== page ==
“I think one of the most surprising parts of the exhibit are the activewear elements,” says Mears, “the leotards, the leggings. Today, ‘athleisure’ is everywhere. But actually the phenomenon started in the 1940s. and we have a whole group of American women designers like Claire McCardell to thank for that. They were actually looking at dancers as a source of inspiration.”

The exhibit runs through April 18.

Being positive about male body image

NEW YORK (AP) — The debate over unrealistic body ideals for women is a long-standing one, but the same discussion over expectations for men hasn’t reached the same cultural pitch.

That was the motivation behind Ryan’s Secret, a different kind of show at New York Fashion Week that featured plus size men proudly baring skin.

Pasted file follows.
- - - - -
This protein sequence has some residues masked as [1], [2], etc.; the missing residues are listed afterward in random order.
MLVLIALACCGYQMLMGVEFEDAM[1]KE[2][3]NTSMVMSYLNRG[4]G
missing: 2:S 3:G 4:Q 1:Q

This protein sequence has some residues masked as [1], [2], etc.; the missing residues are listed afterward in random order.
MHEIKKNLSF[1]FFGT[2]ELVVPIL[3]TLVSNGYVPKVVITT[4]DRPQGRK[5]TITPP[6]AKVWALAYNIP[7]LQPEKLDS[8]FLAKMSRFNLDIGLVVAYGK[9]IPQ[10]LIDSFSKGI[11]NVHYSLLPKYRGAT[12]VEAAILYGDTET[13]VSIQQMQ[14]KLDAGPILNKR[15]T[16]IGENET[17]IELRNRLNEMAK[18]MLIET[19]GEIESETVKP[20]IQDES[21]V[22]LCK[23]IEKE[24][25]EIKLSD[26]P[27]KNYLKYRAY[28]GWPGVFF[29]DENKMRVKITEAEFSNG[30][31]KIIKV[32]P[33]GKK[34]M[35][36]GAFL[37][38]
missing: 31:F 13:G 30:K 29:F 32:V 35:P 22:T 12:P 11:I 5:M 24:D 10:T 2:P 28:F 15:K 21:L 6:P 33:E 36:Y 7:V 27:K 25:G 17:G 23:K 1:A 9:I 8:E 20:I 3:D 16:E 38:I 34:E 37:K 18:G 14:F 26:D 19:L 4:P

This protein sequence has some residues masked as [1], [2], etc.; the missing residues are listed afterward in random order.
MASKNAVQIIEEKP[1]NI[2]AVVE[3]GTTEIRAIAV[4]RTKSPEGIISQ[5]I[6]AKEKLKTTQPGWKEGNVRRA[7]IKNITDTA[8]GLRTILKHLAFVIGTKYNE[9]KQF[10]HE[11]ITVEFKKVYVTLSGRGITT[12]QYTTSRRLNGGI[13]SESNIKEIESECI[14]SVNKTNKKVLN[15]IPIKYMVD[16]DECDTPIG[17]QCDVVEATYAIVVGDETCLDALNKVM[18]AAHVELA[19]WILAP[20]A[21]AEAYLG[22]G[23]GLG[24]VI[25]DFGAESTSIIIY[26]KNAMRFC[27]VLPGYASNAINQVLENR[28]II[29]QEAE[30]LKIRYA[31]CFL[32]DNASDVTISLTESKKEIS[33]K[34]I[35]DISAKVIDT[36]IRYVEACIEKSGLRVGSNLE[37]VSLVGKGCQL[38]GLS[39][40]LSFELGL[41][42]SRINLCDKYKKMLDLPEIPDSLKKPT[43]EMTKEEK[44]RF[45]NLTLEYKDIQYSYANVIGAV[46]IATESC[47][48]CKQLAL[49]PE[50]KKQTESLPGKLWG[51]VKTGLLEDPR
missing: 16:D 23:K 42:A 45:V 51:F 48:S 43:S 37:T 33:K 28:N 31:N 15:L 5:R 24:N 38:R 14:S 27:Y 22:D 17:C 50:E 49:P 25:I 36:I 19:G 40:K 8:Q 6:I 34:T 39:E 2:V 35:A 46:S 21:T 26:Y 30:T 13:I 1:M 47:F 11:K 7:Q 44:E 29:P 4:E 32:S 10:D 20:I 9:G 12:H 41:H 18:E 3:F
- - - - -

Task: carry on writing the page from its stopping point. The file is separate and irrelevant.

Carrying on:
“Especially being a big guy myself, going for job interviews, if you’re not looking like some studly guy, sometimes you don’t get the job. Just like Barbie has the same issues, Ken has even more,” said 36-year-old Joseph Diaz, one of the models at Wednesday night’s show.

Diaz walked in black embellished bicycle shorts and a matching cape for the gods-themed show.

Ryan’s Secret creative director and designer Myriam Chalek wanted to bring awareness to young men who experience depression and commit suicide because of body shaming and bullying.

She also pointed to steroid abuse and men who submit themselves to punishing gym routines to attain superhero bodies.

The message was clear: End male body shaming.

“Yeah, I’m body positive, I think it’s a good message to show people that you love your body, you love yourself,” said model Daniel Jean.

Jean walked in royal purple satin. He was among 15 plus size men to participate.

Heggie’s ‘Dead Man Walking’ gets Met Opera premiere in 20-21

NEW YORK (AP) — After years of pushing, Joyce DiDonato has been granted a big wish: The Metropolitan Opera is mounting Jake Heggie’s “Dead Man Walking” for the mezzo-soprano next season.

Twenty seasons after the work’s world premiere, it arrives at the Met on April 8, 2021, in a production directed by Tony Award-winner Ivo van Hove.